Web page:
Prescott’s professional affiliations include the posts of senior advisor (1980–2003) and senior monetary advisor (since 2003) at the Federal Reserve Bank of Minneapolis, and he has been a research associate of the National Bureau of Economic Research since 1988. Prescott was president of the Society of Economic Dynamics and Control from 1992 to 1995, and president of the Society for the Advancement of Economic Theory from 1992 to 1994.

 Prescott’s awards and honours include fellowships of the Econometric Society (1980) and the American Academy of Arts and Sciences (1992). He was a Brookings Economic Policy Fellow in 1969–70, and a Guggenheim Fellow in 1974–75. In 2004, Edward Prescott and Finn Kydland were jointly awarded the Nobel Memorial Prize in Economics ‘for their contributions to dynamic macroeconomics: the time consistency of economic policy and the driving forces behind business cycles’ (Nobel Foundation, 2004).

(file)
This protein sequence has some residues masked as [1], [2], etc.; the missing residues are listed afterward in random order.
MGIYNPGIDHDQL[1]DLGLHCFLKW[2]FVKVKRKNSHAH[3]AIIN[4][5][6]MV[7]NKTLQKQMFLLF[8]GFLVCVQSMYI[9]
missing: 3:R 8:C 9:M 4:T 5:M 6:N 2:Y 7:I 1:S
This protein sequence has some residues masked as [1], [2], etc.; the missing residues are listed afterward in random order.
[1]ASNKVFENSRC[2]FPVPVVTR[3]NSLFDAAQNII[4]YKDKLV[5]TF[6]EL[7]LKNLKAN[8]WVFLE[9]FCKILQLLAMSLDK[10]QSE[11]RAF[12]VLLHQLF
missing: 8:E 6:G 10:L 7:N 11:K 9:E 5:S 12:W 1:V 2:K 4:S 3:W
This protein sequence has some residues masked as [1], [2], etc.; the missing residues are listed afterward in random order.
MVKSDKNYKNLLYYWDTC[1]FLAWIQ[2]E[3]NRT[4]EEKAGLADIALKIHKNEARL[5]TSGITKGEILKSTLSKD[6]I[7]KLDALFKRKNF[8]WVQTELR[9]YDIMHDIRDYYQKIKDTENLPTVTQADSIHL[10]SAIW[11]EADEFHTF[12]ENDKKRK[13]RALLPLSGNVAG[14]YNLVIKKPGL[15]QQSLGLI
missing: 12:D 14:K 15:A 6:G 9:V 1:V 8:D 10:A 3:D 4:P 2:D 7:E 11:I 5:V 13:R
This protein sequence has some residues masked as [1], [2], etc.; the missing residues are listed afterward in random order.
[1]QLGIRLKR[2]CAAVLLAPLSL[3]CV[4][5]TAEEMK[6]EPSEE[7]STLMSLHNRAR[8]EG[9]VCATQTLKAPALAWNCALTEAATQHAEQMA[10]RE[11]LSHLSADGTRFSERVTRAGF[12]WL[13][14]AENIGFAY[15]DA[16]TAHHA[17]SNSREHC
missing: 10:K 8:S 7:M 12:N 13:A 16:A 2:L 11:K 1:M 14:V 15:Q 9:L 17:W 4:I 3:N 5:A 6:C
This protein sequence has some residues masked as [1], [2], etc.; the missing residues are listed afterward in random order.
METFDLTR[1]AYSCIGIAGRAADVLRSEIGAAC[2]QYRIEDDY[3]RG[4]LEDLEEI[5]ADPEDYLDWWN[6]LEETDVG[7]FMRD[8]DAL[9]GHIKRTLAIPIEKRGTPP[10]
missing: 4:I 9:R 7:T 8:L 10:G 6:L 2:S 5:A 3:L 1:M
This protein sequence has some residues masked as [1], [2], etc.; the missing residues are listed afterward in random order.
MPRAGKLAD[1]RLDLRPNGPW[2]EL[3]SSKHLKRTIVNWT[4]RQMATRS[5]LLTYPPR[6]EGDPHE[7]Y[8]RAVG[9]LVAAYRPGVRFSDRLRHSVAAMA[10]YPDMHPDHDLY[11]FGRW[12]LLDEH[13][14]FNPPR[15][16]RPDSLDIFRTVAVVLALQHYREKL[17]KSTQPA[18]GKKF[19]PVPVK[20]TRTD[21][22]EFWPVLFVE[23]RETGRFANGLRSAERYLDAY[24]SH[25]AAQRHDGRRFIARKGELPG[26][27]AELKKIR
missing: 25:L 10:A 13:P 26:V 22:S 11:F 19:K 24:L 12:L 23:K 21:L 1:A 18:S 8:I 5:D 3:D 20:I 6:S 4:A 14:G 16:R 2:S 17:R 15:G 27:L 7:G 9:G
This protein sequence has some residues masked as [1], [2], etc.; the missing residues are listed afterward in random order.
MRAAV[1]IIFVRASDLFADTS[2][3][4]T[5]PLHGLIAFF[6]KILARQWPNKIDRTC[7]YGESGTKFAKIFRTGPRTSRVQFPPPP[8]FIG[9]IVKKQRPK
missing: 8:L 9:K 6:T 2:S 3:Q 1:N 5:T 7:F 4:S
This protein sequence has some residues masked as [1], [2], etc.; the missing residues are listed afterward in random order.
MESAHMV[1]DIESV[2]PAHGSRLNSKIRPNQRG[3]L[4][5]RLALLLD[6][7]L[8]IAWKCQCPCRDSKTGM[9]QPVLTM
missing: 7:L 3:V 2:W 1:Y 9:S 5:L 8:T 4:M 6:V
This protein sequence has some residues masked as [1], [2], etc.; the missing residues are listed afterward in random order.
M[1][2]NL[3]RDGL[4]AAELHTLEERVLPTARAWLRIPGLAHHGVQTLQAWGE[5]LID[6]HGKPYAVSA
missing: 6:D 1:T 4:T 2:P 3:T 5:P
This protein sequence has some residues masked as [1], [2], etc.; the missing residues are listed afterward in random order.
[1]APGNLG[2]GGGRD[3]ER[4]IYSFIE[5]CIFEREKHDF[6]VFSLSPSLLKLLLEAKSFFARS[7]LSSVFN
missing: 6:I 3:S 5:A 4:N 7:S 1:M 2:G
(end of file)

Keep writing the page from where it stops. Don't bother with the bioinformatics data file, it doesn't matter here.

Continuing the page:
In the preceding entry in this volume – for Finn Kydland – we reviewed the nature and significance of the two strands of work for which Prescott and Kydland have been jointly honoured by the Royal Swedish Academy of Sciences. Rather than cover the same ground in the present entry, we shall instead briefly discuss some of the constructions placed on this analysis by Prescott (1986); we conclude with some references to Prescott’s more recent work.